When we moved into our first home almost 40 years ago, I spent most Sunday mornings from May through October mowing our lawn with a manual four-blade push mower. I also shoveled our walk and driveway after any snowstorm with an ordinary shovel.
Granted, it wasn’t easy … but the physical labor felt refreshing, and emotionally it felt really good knowing that I performed the job myself.
A few years later, with more income in our pockets and more family matters to address, I began outsourcing the lawn maintenance to a gardener, and hiring a neighbor with a snowplow to shovel our walk and driveway after any snowstorm.
Unfortunately, I think physical labor gets a bad rap in the Modern Orthodox Jewish community. We pride ourselves on not having to engage in physical labor, as a measure of our success. But what’s wrong with a little physical labor?
Don’t get me wrong. I believe in the business maxim of “make what you are good at, and buy everything else,” and I have applied this not only to my business career but to my personal life as well. However, I do think there is a bigger role for physical labor in the Modern Orthodox community – specifically when it comes to a career or a profession.
Which brings me to the reason for this column.
When our kids are in high school, we are busy figuring out which Israel program they should attend and which college they should apply to. But not every youngster wants to learn full time in Israel for a year, and not every youngster should be going to college. Yet the idea of sending our kids to a vocational school to learn a trade is still a very foreign concept in the Modern Orthodox community.
There are some very honest and reputable trades that require some physical labor, but are looked upon negatively in our community: plumbing, diesel technology, HVAC training, gardening, welding, and masonry. Yet most of us would not encourage our kids to learn these trades, even though they would allow one to make a nice living. I don’t hear any Jewish mothers bragging to their friends about their son, the electrician … or their son, the auto mechanic.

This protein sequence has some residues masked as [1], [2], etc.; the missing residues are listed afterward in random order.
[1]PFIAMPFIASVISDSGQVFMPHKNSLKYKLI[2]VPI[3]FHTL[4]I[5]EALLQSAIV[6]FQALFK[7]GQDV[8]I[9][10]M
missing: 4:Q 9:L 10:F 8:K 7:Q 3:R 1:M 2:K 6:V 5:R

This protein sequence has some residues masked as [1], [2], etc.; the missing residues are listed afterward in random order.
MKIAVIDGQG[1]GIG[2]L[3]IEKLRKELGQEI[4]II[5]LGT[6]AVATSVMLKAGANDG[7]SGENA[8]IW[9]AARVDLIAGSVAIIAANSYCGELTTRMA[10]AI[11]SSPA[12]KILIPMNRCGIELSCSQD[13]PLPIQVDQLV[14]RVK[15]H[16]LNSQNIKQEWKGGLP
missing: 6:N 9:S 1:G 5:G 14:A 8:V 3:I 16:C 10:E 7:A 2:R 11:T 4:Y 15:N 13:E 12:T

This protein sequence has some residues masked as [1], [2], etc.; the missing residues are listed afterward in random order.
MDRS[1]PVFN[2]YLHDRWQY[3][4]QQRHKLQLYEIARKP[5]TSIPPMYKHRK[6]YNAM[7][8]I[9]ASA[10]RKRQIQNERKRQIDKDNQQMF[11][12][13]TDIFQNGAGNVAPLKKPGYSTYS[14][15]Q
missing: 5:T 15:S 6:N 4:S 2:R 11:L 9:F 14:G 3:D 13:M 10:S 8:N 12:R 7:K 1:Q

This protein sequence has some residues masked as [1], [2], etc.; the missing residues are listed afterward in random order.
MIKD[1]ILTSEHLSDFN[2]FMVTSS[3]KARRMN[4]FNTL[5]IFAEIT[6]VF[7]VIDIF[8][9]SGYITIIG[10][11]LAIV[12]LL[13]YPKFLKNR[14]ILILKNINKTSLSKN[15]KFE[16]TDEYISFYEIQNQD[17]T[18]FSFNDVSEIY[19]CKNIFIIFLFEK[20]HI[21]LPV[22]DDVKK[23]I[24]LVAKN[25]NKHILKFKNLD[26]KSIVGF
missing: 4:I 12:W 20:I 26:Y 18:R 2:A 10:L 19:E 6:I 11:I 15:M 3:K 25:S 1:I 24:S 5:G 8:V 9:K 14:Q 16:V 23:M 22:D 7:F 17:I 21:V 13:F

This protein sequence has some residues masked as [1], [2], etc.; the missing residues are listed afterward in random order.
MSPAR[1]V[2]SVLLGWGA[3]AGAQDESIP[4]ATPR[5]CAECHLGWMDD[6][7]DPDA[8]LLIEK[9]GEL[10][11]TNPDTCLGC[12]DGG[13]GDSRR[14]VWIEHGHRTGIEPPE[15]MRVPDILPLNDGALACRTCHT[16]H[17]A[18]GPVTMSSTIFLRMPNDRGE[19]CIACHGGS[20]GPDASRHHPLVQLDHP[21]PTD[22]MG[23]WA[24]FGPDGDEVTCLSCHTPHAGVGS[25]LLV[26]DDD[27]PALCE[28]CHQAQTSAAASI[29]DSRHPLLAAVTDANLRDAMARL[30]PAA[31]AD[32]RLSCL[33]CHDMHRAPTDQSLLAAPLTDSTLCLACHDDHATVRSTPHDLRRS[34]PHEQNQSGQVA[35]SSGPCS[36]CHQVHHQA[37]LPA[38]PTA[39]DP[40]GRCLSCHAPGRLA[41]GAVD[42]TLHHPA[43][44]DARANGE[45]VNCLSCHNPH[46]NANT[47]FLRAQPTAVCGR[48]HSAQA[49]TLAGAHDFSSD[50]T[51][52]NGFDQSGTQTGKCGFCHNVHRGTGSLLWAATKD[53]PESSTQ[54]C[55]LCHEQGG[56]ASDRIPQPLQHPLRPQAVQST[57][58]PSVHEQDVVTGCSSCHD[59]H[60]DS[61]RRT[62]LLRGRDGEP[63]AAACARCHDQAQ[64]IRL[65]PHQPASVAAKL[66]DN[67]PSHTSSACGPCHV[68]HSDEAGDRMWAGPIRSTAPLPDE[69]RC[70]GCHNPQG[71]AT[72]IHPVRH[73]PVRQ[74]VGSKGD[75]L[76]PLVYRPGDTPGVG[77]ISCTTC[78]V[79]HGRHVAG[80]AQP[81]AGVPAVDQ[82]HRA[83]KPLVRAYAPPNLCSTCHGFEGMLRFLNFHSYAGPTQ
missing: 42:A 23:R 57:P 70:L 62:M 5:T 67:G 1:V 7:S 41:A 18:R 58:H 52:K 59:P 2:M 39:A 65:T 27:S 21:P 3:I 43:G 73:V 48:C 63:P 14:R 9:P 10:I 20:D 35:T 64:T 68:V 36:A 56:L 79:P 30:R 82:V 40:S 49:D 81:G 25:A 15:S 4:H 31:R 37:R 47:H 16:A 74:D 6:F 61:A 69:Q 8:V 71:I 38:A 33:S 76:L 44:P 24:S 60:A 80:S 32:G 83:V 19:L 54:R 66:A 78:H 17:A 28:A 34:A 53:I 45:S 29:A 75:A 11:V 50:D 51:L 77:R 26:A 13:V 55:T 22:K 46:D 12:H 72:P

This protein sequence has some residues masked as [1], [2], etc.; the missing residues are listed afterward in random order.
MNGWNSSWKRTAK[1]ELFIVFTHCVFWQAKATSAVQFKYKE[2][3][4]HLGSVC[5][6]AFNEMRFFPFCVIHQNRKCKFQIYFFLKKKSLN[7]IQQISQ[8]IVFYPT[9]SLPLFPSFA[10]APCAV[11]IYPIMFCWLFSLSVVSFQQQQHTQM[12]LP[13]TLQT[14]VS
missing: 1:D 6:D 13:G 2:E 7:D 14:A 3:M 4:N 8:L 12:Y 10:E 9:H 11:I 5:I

Why not? Can’t we recognize that there are other careers besides the traditional career paths that virtually all of our children follow? Not everyone is geared toward a professional career in law, medicine, accounting, or the sciences. Some of our kids actually enjoy physical labor: doing things with their hands …fixing mechanical objects … tinkering with machinery. Why aren’t we encouraging them to do what they love, and then make a career of their interests and their skills?
There are some fine vocational schools, where youngsters can learn a trade and become certified in various fields. Yet I think it would be difficult to convince Modern Orthodox parents to encourage their kids to attend such schools.
Instead, what I think the Modern Orthodox community needs is a post-high school vocational school, where Torah topics are taught in the morning and various trades are taught in the afternoon. A school that would allow students to continue learning Judaic studies, but rather than granting a bachelor of arts or bachelor of science degree, would certify its graduates to become plumbers, electricians, auto mechanics, and welders.
There are trade schools in Israel, and schools organized by some Haredi communities in America, that teach a specific vocation without offering a college degree. However, these schools are focused on office jobs: bookkeeping, computer programming, web design, and laboratory technician jobs. To my knowledge there are no vocational schools for the Orthodox Jewish community that specifically train those interested in trades involving physical labor.
I bet if Yeshiva University or Touro set up a vocational school where one could learn Gemara and other Torah subjects in the morning, and train to become a plumber or an electrician in the afternoon, it would slowly begin to attract students in the Modern Orthodox community, who would welcome the opportunity to learn a trade under a Jewish flagship.
Or maybe some other entrepreneurs can set up a school like this.
As to whether one can support a family after learning one of these trades, I can attest to the fact that my non-Jewish plumber, gardener, auto mechanic, and electrician could almost certainly afford to pay Yeshiva tuition for their kids if they had to! I am also certain that if there was a frum plumber in our community who was equally as competent as other non-frum plumbers, we would tend to gravitate towards using the frum plumber.
We take pride in those who toil over learning a page of Talmud, and devote themselves full time to Torah learning. We smile when we learn about our friends’ children who have graduated with honors at the finest Ivy League schools. We kvell when we hear about members of our community who make important contributions in medicine, law, business, and science. Wouldn’t it be nice if we could be equally proud of those who fulfill their ambitions and their desires by engaging in more physical trades.
I’m hoping that one day we will see more Modern Orthodox folks engaged in these vocations.